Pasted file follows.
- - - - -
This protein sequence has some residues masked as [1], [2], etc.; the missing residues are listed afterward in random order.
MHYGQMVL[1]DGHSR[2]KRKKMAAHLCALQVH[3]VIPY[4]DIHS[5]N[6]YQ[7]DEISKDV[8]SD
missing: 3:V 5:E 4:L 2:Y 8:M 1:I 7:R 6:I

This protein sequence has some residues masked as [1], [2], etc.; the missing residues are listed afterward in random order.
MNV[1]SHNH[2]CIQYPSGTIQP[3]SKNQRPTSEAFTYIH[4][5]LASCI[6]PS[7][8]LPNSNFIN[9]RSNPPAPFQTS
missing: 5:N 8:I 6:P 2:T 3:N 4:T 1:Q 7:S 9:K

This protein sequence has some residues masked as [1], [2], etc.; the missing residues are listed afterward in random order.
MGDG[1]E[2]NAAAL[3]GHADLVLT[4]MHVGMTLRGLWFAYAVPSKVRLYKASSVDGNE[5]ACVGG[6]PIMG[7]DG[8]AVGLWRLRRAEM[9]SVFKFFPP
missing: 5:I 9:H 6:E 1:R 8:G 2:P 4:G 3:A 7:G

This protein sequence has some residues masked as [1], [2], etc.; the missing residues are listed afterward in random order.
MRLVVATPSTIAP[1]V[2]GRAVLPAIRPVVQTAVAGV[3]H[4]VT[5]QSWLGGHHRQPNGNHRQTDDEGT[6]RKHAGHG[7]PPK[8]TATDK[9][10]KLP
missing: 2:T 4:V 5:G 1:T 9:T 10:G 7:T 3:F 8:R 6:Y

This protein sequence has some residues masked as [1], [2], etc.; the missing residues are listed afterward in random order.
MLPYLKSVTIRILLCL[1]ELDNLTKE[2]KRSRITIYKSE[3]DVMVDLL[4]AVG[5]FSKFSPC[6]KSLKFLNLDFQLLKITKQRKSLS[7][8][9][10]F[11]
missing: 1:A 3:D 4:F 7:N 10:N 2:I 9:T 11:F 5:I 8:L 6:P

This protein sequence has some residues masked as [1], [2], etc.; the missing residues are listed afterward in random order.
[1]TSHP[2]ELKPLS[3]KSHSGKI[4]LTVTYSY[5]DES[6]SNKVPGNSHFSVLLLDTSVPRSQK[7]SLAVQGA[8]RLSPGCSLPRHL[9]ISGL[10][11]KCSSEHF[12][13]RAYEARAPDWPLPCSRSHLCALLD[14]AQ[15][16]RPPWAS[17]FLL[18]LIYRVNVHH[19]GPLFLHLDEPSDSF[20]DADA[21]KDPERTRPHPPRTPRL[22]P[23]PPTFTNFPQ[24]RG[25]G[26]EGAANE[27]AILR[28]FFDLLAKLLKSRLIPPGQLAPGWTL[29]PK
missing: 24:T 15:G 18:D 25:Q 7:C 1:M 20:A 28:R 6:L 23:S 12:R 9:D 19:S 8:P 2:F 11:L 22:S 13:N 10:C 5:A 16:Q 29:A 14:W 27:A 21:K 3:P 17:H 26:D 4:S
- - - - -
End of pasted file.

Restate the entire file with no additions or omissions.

This protein sequence has some residues masked as [1], [2], etc.; the missing residues are listed afterward in random order.
MHYGQMVL[1]DGHSR[2]KRKKMAAHLCALQVH[3]VIPY[4]DIHS[5]N[6]YQ[7]DEISKDV[8]SD
missing: 3:V 5:E 4:L 2:Y 8:M 1:I 7:R 6:I

This protein sequence has some residues masked as [1], [2], etc.; the missing residues are listed afterward in random order.
MNV[1]SHNH[2]CIQYPSGTIQP[3]SKNQRPTSEAFTYIH[4][5]LASCI[6]PS[7][8]LPNSNFIN[9]RSNPPAPFQTS
missing: 5:N 8:I 6:P 2:T 3:N 4:T 1:Q 7:S 9:K

This protein sequence has some residues masked as [1], [2], etc.; the missing residues are listed afterward in random order.
MGDG[1]E[2]NAAAL[3]GHADLVLT[4]MHVGMTLRGLWFAYAVPSKVRLYKASSVDGNE[5]ACVGG[6]PIMG[7]DG[8]AVGLWRLRRAEM[9]SVFKFFPP
missing: 5:I 9:H 6:E 1:R 8:G 2:P 4:G 3:A 7:G

This protein sequence has some residues masked as [1], [2], etc.; the missing residues are listed afterward in random order.
MRLVVATPSTIAP[1]V[2]GRAVLPAIRPVVQTAVAGV[3]H[4]VT[5]QSWLGGHHRQPNGNHRQTDDEGT[6]RKHAGHG[7]PPK[8]TATDK[9][10]KLP
missing: 2:T 4:V 5:G 1:T 9:T 10:G 7:T 3:F 8:R 6:Y

This protein sequence has some residues masked as [1], [2], etc.; the missing residues are listed afterward in random order.
MLPYLKSVTIRILLCL[1]ELDNLTKE[2]KRSRITIYKSE[3]DVMVDLL[4]AVG[5]FSKFSPC[6]KSLKFLNLDFQLLKITKQRKSLS[7][8][9][10]F[11]
missing: 1:A 3:D 4:F 7:N 10:N 2:I 9:T 11:F 5:I 8:L 6:P

This protein sequence has some residues masked as [1], [2], etc.; the missing residues are listed afterward in random order.
[1]TSHP[2]ELKPLS[3]KSHSGKI[4]LTVTYSY[5]DES[6]SNKVPGNSHFSVLLLDTSVPRSQK[7]SLAVQGA[8]RLSPGCSLPRHL[9]ISGL[10][11]KCSSEHF[12][13]RAYEARAPDWPLPCSRSHLCALLD[14]AQ[15][16]RPPWAS[17]FLL[18]LIYRVNVHH[19]GPLFLHLDEPSDSF[20]DADA[21]KDPERTRPHPPRTPRL[22]P[23]PPTFTNFPQ[24]RG[25]G[26]EGAANE[27]AILR[28]FFDLLAKLLKSRLIPPGQLAPGWTL[29]PK
missing: 24:T 15:G 18:D 25:Q 7:C 1:M 20:A 28:R 6:L 23:S 12:R 9:D 19:S 8:P 2:F 11:L 22:S 13:N 10:C 5:A 16:Q 29:A 14:W 27:A 21:K 3:P 17:H 26:D 4:S